/Mazzo, The Fooders in Centocelle

Mazzo, The Fooders in Centocelle

mazzo fooders

Over the past few years, the number of places in the center of Rome worthy of your time, taste buds and money have sadly dwindled. Armando al Pantheon, Roscioli (if you order properly), Enoteca Provincia Romana and a small handful of others are still on point, but diners in the know have long since abandoned overrated centro in favor of outer lying districts. It’s no surprise, then, that some of the best and most interesting places to open in Rome in 2013 were in Centocelle, a neighborhood in Rome’s eastern periphery sandwiched between the Via Prenestina and Via Casilina.

Mazzo, the long-awaited project from Francesca Barreca and Marco Baccanelli aka The Fooders, opened in April and ended up being one of my two go-to spots for soulful and satisfying food rooted in Roman traditions (the other was Cesare al Casaletto). While I first encountered The Fooders years back at one of their Asian-inspired pop-ups, it is at Mazzo that they are at their best, serving their flavor-driven take on the cucina romana, with some smart, slightly American side dishes like steak fries and potato salad folded in (but not forced).

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When Barecca and Baccanelli signed the lease for Mazzo, their first restaurant, in January 2012, they expected to open within the month. But what followed was a 16-month bureaucratic nightmare which left their newest endeavor in a holding pattern. For over a year, they covered the rent by catering and doing special events. When it finally opened, Mazzo became more than a culinary destination. It is a symbol for success in an economy and climate in which young entrepreneurs rarely succeed.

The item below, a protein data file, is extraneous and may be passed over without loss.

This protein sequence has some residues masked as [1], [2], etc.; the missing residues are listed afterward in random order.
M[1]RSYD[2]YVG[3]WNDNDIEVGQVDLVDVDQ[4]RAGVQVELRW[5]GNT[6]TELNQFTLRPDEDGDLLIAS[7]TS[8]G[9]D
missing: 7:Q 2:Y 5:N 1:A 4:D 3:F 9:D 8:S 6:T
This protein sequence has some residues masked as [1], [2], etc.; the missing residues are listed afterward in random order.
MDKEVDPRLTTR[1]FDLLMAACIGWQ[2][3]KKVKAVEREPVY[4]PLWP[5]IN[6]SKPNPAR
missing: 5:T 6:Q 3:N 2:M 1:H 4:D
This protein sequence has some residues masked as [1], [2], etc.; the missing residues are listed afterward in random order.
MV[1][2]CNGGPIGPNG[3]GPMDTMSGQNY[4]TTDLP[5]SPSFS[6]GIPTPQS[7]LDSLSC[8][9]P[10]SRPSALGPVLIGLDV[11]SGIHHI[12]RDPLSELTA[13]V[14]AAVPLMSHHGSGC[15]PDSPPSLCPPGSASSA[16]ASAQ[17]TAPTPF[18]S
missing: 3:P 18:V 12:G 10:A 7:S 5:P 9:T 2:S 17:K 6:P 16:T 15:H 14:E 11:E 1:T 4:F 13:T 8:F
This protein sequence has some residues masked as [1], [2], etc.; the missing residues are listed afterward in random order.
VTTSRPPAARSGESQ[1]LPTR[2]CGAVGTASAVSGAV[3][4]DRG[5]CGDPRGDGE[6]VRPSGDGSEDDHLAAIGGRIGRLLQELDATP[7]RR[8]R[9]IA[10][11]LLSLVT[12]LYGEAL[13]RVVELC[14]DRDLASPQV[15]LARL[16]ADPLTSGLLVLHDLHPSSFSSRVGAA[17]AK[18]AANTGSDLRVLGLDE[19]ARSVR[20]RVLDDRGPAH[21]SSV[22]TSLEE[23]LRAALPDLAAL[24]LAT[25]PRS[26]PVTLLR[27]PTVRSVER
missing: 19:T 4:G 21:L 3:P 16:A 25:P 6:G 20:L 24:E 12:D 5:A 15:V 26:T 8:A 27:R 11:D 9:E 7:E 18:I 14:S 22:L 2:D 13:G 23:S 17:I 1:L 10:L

The menu channels Roman soul food with a few appropriate twists and meals are served at a communal 10-person table. On Sundays, there is a big family-style lunch with homemade fettucine or lasagna, roasted meats, and braised vegetables. During the week, small plates are served for €3 each from 6-8pm, while dinner (served from 8-11pm) offers more substantial dishes influenced by Roman home cooking.

Look for rich sauces served with toasted bread (scarpetta-style), croquettes, cured fish, meatballs, oxtail terrine, and more. The wine and beer list leaves something to be desired, but ask nicely and you can BYO.

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MAZZO / LABORATORIO DI CUCINA is located at Via delle Rose 54 in Centocelle. It is open Tuesday-Sunday from 6pm-midnight. Lunch is served Sundays. Reservations are essential. Call +390664962847. Follow them on Facebook.

2017-02-17T15:16:35+00:00 January 7th, 2014|Categories: Food & Wine, Restaurants, Restaurants in Rome, Rome & Lazio, Rome on a Budget|Tags: |4 Comments

4 Comments

  1. Ziggy January 7, 2014 at 4:11 pm - Reply

    🙁 I thought it was a post about Matzos. But enjoyed it nonetheless

  2. Mamma Parla January 13, 2014 at 7:30 pm - Reply

    I missed this one on my last trip! Must go next time!

  3. Mart November 20, 2014 at 10:53 am - Reply

    Just went here yesterday, great place, great food, nice people. No complaints whatsoever about the drinklist. Recommended.

  4. […] Their neo-trattoria, which opened in Rome’s Centocelle district in 2013, has steered away from their previous small plates format since September and embraced a more structured, traditional approach to dining, offering a […]

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